DeSoto County Generating Co. LLC, the owner and operator of the DeSoto Facility, a 310-MW (summer net) simple-cycle combustion turbine plant has raised issues with the Florida Public Service Commission about Tampa Electric’s plan to uprate the natural gas-fired units at its Polk power plant.
Tampa, a unit of TECO Energy (NYSE: TE), applied Sept. 12 at the commission for approval of the uprate project, which involves turning the simple cycle combustion turbines at Polk into combined-cycle facilities.
DeSoto County Generating, in a Nov. 14 motion to intervene in the case, noted that its DeSoto Facility is located in Arcadia, Fla., and is interconnected to Florida Power & Light‘s transmission system and to the Florida Gas Transmission natural gas pipeline. The facility consists of two GE 7241FA combustion turbine (CT) units with a combined summer net generating capacity of 310 MW when firing natural gas (they can also fire No. 2 fuel oil). The facility achieved commercial operation in June 2002 and has operated reliably since that time, supplying wholesale power to a number of Florida utilities, the company noted.
DeSoto said that it participated in a Tampa Electric request for proposals (RFP) for capacity prior to the utility’s announcement of the uprate plan. DeSoto submitted its proposal on May 22 and was notified by Tampa Electric that it had been selected to a “short list” of bidders on June 22. DeSoto said it submitted its best and final offer on July 13, but was notified that it was not selected as the preferred power supply option on July 27.
According to data presented in Tampa Electric’s Polk uprate application, the estimated cost of converting the existing CTs at Polk is approximately $610m (or about $1,325/kWH of incremental capacity), not including AFUDC, DeSoto noted. “It is unclear how the cost of the existing CTs, the last of which began commercial operation in 2007, is accounted for,” it added. “Further, according to data provided in Tampa Electric’s 2012 Ten Year Site Plan (TYSP), Tampa Electric would need to add a new CT in 2019 following the Polk Conversion Project, at a cost of approximately $878 per kW of capacity, presumably to replace a portion of the CT capacity lost with the Polk Project Conversion. It is unclear whether this figure includes any costs for transmission upgrades that might be necessary to integrate the planned 2019 CT.”
DeSoto said it offered to sell its power plant to Tampa
DeSoto said that its best and final offer to Tampa Electric provided the utility with the opportunity to purchase the DeSoto Facility, with its 310 MW of capacity, at a cost that is a redacted percentage less than the estimated total capital cost of capacity for the Polk conversion and a redacted percentage less than the cost of Tampa Electric’s planned 2019 CT unit. “Although DeSoto indicated a willingness to negotiate the terms and conditions of the offer, Tampa Electric did not engage in negotiations or discussions with DeSoto,” the company added.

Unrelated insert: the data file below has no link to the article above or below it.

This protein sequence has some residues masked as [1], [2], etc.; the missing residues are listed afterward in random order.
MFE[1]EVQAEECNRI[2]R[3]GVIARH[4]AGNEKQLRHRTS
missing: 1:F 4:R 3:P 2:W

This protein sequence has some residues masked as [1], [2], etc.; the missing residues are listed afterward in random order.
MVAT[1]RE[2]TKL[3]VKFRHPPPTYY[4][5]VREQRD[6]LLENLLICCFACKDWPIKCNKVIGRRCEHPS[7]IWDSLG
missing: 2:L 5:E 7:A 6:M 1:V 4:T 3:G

“[B]y purchasing the DeSoto Generating Facility, Tampa Electric would get twice the capacity of its planned 2019 CT unit, at a lower total cost than for the planned 2019 CT unit, which has approximately half the capacity of the DeSoto Facility,” DeSoto wrote. “Adding the DeSoto Generating Facility to Tampa Electric’s generating fleet in the 2013-2016 timeframe, as offered by DeSoto, would provide cost-effective CT capacity to Tampa Electric while preserving additional flexibility for Tampa Electric to add the Polk Conversion Project at such future time as would best and most cost-effectively meet the needs of Tampa Electric’s customers. Accordingly, DeSoto believes that Tampa Electric and its customers will likely be better served by Tampa Electric purchasing the DeSoto Generating Facility and deferring construction of the Polk Conversion Project to a future date.”
Tampa Electric filed a Nov. 16 motion with the commission that didn’t address the issues raised by DeSoto, but does address the technical aspects of how it raised them. “If allowed to intervene, DeSoto takes this case as it finds it and should adhere to the issues as stated in the Order Establishing Procedure, which Staff and Tampa Electric adhered to in preparing their Prehearing Statements,” Tampa wrote.
Unit 1 at Polk, a coal and petroleum coke gasification facility, is not involved in the uprate project. The site currently consists of Unit 1, a 220-MW IGCC, and four combustion turbines (CTs) totaling a net 604 MW in the summer. The Polk 2-5 revamp project is expected to generate a net 1,195 MW in winter and 1,063 MW in the summer. Tampa first announced this project on Aug. 22.
“Polk 2-5 will result from the conversion of Tampa Electric’s four existing CT generating units, Polk 2 through 5, at Polk Power Station into a modern NGCC generating facility, thereby making efficient and economic use of what is otherwise waste heat exhausted from the existing CTs,” Tampa said in the application.
The energy from this waste heat would be captured in four new heat recovery steam generators (HRSGs). The steam created in the HRSGs would be directed to a single steam turbine generator. With additional supplemental firing of the HRSGs the single steam turbine will generate 459 MW of summer capacity and 463 MW of winter capacity.
This generation will allow Tampa Electric to meet a projected need for additional generating resources that begins in 2017 and increases each year thereafter.